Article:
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Karansingh Balubha Vs. State of Gujarat - Court Judgment

LegalCrystal Citation
SubjectCriminal
CourtGujarat High Court
Decided On
Case NumberCriminal Revn. Appln. No. 371 of 1964
Judge
Reported inAIR1967Guj219; (1967)0GLR31
ActsBombay Prohibition Act, 1949 - Sections 66(1), 66(2), 129-A and 239-B; Bombay Prohibition Medical Examination and Blood Test Rules, 1959 - Rule 4; Code of Criminal Procedure (CrPC) , 1898 - Sections 510
AppellantKaransingh Balubha
RespondentState of Gujarat
Appellant Advocate K.M. Parikh and; K.V. Desai, Advs.
Respondent Advocate H.M. Choksi, Govt. Pleader
Cases ReferredNarayan Krishnaji Marulkar v. State of Maharashtra
Excerpt:
.....practitioner and the report of the chemical analyser on the result of the test of blood forwarded to him would be admissible as evidence in a proceeding under the act without similarly, the rules for forwarding either by post or by a special messenger of sample phial along with the forwarding letters which would bear the facsimile of the seal or monogram used for sealing the phial of the sample blood are clearly made with a view to secure that no tampering might be done......laid down and provision is made for phial containing anticoagulant and preservative so that the blood sample may be properly preserved and there may be no deterioration. a further safeguard is kept in sub-clause (2) that not only phial is to be sent by post or a special messenger, but the same is to be accompanied by a forwarding letter in the prescribed form b which shall bear a facsimile of the seal or monogram used for sealing the phial of the sample blood. an additional safeguard is provided in rule 5 that after the test is carried out the testing officer has to send a certificate in form `c' to the registered medical practitioner who shall forward the original copy to the concerned police officer or the prohibition officer. the rules which provide for the proper phial containing.....
Judgment:
ORDER

(1) This revision application has been filed by the original accused, dismissing his appeal against his conviction under Section 66(1)(b) of the Bombay Prohibition Act, 1949, hereinafter referred to as `the Act' by the Judicial Magistrate, First Class, Bagasara Wadia and for which he was sentenced to suffer rigorous imprisonment for three months and a fine of Rs. 500/-, in default, to suffer rigorous imprisonment for one month.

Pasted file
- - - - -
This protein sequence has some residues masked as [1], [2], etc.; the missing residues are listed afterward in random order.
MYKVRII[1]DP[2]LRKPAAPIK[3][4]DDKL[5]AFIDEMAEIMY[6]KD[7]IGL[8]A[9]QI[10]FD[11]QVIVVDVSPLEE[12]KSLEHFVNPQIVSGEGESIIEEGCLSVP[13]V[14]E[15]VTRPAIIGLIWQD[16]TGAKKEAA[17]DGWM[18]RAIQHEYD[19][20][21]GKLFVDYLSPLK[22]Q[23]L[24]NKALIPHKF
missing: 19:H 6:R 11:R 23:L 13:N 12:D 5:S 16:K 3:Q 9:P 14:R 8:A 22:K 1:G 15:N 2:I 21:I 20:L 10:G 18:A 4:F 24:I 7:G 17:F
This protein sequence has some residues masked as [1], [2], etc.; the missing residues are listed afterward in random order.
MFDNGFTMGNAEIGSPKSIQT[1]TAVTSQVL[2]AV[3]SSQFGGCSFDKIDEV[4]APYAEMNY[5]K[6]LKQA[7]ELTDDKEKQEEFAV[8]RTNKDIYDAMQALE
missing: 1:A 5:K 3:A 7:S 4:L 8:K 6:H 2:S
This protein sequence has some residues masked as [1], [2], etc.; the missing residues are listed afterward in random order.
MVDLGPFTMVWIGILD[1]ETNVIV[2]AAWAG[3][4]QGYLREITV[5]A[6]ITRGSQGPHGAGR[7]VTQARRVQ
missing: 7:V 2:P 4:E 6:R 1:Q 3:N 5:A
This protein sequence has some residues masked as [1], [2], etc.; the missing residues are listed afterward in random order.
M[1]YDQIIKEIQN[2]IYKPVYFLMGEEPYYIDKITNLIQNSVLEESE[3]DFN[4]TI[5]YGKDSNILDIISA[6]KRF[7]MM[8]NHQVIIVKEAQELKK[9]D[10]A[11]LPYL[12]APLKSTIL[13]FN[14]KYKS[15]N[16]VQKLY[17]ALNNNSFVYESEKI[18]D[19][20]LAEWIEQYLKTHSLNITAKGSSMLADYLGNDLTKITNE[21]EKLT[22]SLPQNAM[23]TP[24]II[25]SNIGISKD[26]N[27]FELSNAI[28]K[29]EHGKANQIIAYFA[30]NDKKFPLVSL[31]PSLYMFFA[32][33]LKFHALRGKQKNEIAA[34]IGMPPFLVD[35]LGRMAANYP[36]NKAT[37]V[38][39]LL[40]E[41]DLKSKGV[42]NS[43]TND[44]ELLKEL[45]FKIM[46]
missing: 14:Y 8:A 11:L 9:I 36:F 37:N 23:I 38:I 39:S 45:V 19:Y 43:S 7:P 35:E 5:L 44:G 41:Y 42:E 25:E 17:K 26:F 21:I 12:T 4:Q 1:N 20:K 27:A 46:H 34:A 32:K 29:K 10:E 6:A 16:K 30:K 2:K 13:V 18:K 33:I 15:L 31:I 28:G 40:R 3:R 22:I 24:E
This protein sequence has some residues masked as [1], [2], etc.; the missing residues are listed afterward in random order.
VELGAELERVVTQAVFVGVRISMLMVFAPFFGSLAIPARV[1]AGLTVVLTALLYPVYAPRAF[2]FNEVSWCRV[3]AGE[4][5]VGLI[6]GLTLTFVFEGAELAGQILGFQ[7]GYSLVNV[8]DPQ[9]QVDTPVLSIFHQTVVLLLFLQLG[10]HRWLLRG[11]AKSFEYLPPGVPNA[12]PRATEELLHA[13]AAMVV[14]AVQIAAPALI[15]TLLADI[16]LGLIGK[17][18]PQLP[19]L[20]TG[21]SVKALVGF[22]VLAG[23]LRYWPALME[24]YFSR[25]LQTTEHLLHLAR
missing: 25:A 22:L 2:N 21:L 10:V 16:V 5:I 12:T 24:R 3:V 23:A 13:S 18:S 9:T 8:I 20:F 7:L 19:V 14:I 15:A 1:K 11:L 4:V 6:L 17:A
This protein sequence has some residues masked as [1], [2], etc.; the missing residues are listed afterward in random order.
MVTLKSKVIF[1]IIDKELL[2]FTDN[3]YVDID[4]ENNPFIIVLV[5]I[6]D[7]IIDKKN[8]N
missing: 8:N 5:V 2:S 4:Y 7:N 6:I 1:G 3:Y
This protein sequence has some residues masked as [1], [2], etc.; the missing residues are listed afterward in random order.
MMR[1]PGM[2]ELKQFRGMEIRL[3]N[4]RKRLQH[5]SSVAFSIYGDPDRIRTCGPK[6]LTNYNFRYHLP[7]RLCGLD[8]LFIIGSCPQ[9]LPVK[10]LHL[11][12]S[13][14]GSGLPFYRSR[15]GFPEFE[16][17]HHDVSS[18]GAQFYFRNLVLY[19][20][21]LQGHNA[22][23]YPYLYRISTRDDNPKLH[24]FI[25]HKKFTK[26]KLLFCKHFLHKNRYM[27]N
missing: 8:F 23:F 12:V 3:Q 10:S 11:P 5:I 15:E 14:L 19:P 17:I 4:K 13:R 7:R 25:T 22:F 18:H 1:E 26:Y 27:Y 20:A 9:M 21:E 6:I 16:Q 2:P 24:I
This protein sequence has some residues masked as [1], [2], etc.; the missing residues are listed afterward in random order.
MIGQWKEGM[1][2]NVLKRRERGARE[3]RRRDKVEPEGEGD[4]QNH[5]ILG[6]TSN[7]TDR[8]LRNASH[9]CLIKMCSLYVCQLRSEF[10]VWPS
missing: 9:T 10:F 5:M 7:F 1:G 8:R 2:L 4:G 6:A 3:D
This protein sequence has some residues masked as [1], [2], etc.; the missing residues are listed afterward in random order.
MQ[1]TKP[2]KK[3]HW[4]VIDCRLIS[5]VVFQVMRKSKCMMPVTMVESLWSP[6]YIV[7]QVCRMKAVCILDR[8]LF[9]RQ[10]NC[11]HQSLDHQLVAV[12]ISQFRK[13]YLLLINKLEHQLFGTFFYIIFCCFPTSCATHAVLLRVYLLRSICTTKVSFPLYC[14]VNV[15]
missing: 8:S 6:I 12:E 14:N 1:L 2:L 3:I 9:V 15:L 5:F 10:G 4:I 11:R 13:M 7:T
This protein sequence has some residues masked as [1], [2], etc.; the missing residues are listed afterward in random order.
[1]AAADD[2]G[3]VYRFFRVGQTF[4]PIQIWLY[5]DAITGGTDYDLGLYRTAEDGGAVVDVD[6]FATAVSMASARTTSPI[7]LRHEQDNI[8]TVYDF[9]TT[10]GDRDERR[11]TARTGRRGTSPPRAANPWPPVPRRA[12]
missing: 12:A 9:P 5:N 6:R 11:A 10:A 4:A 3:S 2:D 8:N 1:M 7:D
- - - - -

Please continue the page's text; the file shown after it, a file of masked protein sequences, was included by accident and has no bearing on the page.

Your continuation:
(2) The case of the prosecution was that the accused was driving S.T. bus between Bhavnagar and Jamnagar on 27th November, 1963. When the said bus stopped at Babra, the accused and the driver of the motor bus had gone to a house near the bus stand and had consumed illicit liquor there. The driver had thereafter taken the motor bus along the road to Rajkot. The motor bus met with a serious accident in which several persons sitting in the bus were injured and one of them had died. The P.S.O. at Babra Police Station was one Abdulla Nurmahomed. On receiving the information at 3-50 P.M., about this accident, this P.S.O. registered the offence and started investigation. As he learned that the driver of the bus and the accused were drunk, he came to Barbra for that inquiry. As the motor bus driver and the injured persons and the accused had been removed the hospital, the P.S.O. contacted the accused in the hospital. P.S.O. Abdulla found that the accused's mouth was smelling of alcohol, and his speech was incoherent. He called the Panchas and made a panchanama of his condition. Thereafter his blood and urine were collected by the doctor of the hospital for chemical analysis. The P.S.O. registered his complaint at Ex. 8. The doctor had entrusted blood and urine bottle to the P.S.O. who handed it over to the head constable Kashiram Raghavadas who took over the charge from the head constable Abdulla. This P.S.O. Kashiram sent the two sealed bottles of accused's blood and urine to the Chemical Analyser with constable Vamanrao Govindrao. The report of the Chemical Analyser which was sent to the P.S.L. Babra on 16th December 1963 showed that as a result of the analysis carried out on 30th November 1963 the blood concentration was 0.0644% of W/V of ethyl alcohol. From this concentration of alcohol in the blood, the presumption under Section 66(2) was invoked. The accused was charge-sheeted for the offence under Section 66(1)(b) and Section 85 of the Act. The trial Court acquitted the accused of the charge under Section 85(1)(2)(3) of the Act. It however, convicted him for the offence under Section 66(1)(b) of the Act and sentenced him as aforesaid. Against that order the appeal of the accused was dismissed by the Sessions Judge, Amreli. The accused has, therefore, filed the present revision.